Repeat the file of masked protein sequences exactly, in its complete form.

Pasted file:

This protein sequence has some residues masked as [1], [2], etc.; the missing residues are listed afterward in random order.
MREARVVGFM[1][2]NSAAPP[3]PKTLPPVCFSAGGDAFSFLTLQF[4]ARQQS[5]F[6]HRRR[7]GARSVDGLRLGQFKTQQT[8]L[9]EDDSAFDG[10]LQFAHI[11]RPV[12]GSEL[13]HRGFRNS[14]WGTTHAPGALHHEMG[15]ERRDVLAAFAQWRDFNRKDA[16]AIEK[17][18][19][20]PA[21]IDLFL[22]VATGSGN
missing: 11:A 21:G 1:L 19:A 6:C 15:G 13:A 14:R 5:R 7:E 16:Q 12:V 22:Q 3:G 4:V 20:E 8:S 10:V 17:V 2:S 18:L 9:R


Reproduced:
This protein sequence has some residues masked as [1], [2], etc.; the missing residues are listed afterward in random order.
MREARVVGFM[1][2]NSAAPP[3]PKTLPPVCFSAGGDAFSFLTLQF[4]ARQQS[5]F[6]HRRR[7]GARSVDGLRLGQFKTQQT[8]L[9]EDDSAFDG[10]LQFAHI[11]RPV[12]GSEL[13]HRGFRNS[14]WGTTHAPGALHHEMG[15]ERRDVLAAFAQWRDFNRKDA[16]AIEK[17][18][19][20]PA[21]IDLFL[22]VATGSGN
missing: 11:A 21:G 1:L 19:A 6:C 15:G 13:A 14:R 5:R 7:E 16:Q 12:V 22:Q 3:G 4:V 20:E 8:S 10:V 17:V 2:S 18:L 9:R